Archives: Bush’s tax cuts to expire if not extended

Originally published in August 2010
Simon Nguyen

The Bush tax cuts, which were enacted in 2003 and are set to expire at the end of 2010, have always been a point of contention. Republicans see the tax cuts as driving forces behind strong economic growth, while Democrats view them as giveaways to the rich at the expense of everyone else. After the Democratic Party successfully captured both Congress and the presidency in 2008, letting the tax cuts expire was seemingly a foregone conclusion. But as tough economic conditions remain unimproved and the prospect of a November’s defeat becomes more plausible, President Obama and democratic leaders are having second thoughts with regards to the Bush tax cuts. Will discontinuing the tax cuts help or hurt the U.S. economy?

It is generally accepted that the Bush tax cuts are designed to benefit corporations and high-income Americans. However, not everyone sees this as a bad thing. Corporations and small businesses are traditionally the primary sources of job creation in the United States, and the ones who make the hiring decisions are usually high-income earners. Proponents of the tax cuts argue that the extra income allows businesses the flexibility to expand operations and invest in infrastructures, all of which will lead to more jobs and robust economic growth.   

Is there any evidence that the Bush tax cuts have had a positive impact on the U.S. economy? In the 3-year span following the passage of the second round of tax cuts in 2003, the United States did experience decent economic growth (between 3-4%) and enjoyed unemployment rates in the 4-5% range. Additionally, business investment and the stock market were also quite strong during the three years. This was in spite of the fact that there were two wars, lingering effects from the Dot-com crash, and the aftermath of 9/11 terrorist attacks.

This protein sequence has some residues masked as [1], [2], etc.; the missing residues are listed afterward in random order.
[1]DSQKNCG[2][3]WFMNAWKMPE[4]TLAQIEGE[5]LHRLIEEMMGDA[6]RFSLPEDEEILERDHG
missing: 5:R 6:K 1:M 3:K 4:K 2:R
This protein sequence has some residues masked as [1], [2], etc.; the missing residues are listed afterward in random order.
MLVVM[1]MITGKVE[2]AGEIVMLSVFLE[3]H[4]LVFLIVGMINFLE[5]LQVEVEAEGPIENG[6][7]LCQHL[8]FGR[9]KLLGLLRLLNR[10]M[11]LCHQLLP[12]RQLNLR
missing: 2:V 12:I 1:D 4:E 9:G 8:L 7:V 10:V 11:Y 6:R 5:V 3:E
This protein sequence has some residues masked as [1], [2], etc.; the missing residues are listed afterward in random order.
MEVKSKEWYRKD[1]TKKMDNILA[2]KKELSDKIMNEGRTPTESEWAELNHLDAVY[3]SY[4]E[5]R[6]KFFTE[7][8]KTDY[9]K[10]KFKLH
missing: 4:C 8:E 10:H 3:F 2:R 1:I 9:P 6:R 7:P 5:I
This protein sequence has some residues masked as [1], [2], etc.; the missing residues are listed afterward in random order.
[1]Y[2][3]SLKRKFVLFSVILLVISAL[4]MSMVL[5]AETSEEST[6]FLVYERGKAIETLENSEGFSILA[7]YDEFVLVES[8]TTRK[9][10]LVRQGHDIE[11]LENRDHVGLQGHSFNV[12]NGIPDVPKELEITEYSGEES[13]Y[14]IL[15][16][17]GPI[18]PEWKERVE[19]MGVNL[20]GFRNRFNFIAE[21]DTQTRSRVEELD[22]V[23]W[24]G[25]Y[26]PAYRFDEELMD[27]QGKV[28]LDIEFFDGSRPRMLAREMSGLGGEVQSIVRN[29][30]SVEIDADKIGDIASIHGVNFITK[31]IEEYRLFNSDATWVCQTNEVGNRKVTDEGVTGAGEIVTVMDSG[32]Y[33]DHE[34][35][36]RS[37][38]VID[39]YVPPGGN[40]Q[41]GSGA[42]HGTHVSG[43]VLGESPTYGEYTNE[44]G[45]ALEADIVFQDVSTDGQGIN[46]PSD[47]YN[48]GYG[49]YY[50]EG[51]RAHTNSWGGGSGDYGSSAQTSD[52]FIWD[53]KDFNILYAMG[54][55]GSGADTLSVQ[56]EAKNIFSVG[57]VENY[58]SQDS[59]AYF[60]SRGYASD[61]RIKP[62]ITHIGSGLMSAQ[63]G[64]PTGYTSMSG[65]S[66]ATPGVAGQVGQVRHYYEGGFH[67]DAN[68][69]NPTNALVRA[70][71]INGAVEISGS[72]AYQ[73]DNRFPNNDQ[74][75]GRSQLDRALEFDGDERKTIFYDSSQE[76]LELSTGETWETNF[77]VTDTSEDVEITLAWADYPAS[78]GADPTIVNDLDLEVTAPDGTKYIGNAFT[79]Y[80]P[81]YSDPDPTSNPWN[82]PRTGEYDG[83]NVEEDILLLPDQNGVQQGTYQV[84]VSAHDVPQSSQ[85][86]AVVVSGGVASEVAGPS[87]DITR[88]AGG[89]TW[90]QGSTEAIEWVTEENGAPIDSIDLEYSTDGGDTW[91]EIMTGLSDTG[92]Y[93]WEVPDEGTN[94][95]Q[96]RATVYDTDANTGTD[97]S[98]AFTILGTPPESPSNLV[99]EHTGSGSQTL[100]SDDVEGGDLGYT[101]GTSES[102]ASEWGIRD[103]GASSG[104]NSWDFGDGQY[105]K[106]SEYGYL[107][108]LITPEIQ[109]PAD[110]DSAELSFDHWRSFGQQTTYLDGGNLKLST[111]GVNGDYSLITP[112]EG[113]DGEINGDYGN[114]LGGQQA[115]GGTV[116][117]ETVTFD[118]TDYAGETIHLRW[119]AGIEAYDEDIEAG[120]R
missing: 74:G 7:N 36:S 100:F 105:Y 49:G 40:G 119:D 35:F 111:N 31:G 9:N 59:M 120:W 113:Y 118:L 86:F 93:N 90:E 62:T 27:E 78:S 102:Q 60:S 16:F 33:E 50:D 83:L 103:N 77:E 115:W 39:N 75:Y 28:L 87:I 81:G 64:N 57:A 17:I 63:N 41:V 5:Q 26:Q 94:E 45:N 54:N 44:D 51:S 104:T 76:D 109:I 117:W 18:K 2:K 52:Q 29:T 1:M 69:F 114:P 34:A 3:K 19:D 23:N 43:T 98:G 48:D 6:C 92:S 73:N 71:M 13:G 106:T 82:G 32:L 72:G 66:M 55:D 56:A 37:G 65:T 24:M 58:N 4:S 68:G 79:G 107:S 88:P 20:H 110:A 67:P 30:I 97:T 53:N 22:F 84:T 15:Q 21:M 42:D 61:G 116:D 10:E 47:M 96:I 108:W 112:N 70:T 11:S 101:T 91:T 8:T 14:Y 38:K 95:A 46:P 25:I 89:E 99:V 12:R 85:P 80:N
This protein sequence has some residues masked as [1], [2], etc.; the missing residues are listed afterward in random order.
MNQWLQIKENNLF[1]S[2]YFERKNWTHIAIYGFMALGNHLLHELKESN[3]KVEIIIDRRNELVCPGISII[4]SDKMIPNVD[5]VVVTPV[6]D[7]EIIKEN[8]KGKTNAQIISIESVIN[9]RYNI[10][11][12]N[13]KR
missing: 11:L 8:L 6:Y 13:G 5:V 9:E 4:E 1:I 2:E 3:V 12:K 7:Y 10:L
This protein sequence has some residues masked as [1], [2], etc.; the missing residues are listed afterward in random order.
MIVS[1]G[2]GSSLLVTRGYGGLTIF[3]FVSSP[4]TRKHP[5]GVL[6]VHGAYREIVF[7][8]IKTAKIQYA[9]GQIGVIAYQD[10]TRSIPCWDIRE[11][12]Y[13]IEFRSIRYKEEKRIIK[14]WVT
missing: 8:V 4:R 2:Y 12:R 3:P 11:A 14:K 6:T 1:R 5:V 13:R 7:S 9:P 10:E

The biggest argument against extending the Bush tax cuts is their negative impact on the federal budget. The cost of extending the tax cuts is likely to be in the trillions. With the budget deficit already at an all-time high, the steep expense is highly undesirable. Proponents of the tax cuts will quickly point out that the enormous cost could be offset by increased tax revenue (fueled by stronger economic growth). The counter point is the fact that the budget was deeply in the red during the Bush years, though defense spending and tax cuts were equally to blame.

Will Bush tax cuts be extended? While the merit of the Bush tax cuts is pretty much up for debate, everyone agrees that they do give businesses the incentives to invest and to possibly hire more workers. With the U.S. economy and employment situation as underwhelming as they are, removing the few remaining incentives for businesses to invest and hire people is likely to have a negative effect on the economy in the short term. In the long run, however, eliminating the tax cuts will help ease the federal budget deficit and national debt.

With the Democrats struggling to hold on to their majority in congress and job creation being the top priority, a decision on whether or not to extend the Bush tax cuts before the midterm election is unlikely. President Obama and his party’s leadership are expected to postpone the decision until after the elections. One probable exception would be if the economy turns for the better before November or if the Democratic Party, in desperation, terminates the tax cuts to energize its core voters. As of now, the former scenario is more credible.

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